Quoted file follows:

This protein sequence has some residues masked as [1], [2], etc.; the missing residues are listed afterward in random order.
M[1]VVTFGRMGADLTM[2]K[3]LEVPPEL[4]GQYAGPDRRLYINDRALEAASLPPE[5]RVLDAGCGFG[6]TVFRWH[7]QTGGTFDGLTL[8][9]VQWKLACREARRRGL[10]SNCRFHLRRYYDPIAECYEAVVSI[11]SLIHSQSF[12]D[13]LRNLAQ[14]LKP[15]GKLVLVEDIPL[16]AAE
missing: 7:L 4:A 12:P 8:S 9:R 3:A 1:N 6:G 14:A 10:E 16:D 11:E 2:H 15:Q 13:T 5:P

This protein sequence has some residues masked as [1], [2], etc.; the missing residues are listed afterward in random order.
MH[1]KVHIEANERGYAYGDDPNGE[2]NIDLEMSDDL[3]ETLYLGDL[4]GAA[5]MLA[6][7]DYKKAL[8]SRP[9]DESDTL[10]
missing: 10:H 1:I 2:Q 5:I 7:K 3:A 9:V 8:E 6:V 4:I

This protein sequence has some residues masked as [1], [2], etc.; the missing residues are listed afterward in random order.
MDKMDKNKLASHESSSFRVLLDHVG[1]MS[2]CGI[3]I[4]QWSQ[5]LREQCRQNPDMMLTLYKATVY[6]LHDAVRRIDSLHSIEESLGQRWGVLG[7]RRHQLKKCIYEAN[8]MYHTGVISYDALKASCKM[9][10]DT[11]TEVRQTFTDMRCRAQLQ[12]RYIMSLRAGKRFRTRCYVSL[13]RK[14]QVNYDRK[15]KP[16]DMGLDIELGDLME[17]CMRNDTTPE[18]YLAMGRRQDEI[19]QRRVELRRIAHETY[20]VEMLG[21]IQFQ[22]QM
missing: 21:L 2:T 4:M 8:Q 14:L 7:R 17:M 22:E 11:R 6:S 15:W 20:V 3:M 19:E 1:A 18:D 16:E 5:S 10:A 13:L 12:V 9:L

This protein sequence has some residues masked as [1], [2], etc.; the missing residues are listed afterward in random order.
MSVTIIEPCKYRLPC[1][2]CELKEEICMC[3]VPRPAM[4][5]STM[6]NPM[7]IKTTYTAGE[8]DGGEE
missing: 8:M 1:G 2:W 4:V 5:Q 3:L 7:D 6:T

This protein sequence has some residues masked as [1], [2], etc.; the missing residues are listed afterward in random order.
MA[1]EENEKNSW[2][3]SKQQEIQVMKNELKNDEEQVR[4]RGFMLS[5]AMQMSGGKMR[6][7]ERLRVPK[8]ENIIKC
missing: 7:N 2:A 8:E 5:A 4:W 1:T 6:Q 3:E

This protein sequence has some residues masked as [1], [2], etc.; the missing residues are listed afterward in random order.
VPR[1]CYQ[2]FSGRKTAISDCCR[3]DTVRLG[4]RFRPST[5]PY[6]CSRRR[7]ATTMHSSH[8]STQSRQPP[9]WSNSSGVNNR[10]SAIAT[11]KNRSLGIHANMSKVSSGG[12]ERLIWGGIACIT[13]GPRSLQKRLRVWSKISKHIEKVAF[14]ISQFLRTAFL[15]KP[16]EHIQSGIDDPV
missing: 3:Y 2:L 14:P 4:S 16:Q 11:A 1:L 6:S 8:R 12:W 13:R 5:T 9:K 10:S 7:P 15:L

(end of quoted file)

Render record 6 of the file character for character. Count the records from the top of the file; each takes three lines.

This protein sequence has some residues masked as [1], [2], etc.; the missing residues are listed afterward in random order.
VPR[1]CYQ[2]FSGRKTAISDCCR[3]DTVRLG[4]RFRPST[5]PY[6]CSRRR[7]ATTMHSSH[8]STQSRQPP[9]WSNSSGVNNR[10]SAIAT[11]KNRSLGIHANMSKVSSGG[12]ERLIWGGIACIT[13]GPRSLQKRLRVWSKISKHIEKVAF[14]ISQFLRTAFL[15]KP[16]EHIQSGIDDPV
missing: 3:Y 2:L 14:P 4:S 16:Q 11:A 1:L 6:S 8:R 12:W 13:R 5:T 9:K 10:S 7:P 15:L